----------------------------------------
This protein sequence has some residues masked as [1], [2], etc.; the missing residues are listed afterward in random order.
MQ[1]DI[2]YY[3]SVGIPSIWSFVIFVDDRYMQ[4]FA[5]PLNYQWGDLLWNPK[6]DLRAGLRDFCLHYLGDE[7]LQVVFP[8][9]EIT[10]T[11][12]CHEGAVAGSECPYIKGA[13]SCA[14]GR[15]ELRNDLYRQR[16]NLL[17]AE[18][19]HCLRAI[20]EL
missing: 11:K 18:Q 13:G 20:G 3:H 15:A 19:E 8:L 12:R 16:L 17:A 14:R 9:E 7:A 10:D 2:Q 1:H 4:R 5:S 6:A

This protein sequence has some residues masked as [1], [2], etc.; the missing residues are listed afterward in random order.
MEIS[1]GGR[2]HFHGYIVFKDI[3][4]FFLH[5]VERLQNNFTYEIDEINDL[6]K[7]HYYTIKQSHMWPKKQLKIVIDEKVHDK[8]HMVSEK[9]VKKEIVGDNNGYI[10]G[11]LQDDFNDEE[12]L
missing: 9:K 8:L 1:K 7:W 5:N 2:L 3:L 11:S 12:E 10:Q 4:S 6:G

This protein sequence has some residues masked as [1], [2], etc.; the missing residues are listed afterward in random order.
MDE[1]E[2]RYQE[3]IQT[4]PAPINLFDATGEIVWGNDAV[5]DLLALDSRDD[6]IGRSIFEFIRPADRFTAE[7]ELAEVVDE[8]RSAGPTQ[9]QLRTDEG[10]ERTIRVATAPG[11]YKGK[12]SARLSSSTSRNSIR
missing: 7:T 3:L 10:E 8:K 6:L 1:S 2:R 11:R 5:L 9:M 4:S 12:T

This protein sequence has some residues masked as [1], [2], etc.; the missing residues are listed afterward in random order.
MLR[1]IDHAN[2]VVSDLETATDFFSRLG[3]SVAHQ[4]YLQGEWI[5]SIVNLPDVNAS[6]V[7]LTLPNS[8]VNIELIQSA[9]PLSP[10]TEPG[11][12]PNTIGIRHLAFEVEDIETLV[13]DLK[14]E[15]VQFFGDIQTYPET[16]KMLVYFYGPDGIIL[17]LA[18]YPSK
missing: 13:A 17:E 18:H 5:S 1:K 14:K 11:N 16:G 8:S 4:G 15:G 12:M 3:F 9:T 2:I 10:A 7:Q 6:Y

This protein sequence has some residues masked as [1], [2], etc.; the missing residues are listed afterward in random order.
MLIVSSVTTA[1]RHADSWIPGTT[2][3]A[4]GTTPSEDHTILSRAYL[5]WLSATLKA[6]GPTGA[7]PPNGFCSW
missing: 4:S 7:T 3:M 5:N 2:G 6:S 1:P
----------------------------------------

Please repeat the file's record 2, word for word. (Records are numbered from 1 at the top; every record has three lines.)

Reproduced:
This protein sequence has some residues masked as [1], [2], etc.; the missing residues are listed afterward in random order.
MEIS[1]GGR[2]HFHGYIVFKDI[3][4]FFLH[5]VERLQNNFTYEIDEINDL[6]K[7]HYYTIKQSHMWPKKQLKIVIDEKVHDK[8]HMVSEK[9]VKKEIVGDNNGYI[10]G[11]LQDDFNDEE[12]L
missing: 9:K 8:L 1:K 7:W 5:N 2:L 3:L 11:S 12:E 10:Q 4:S 6:G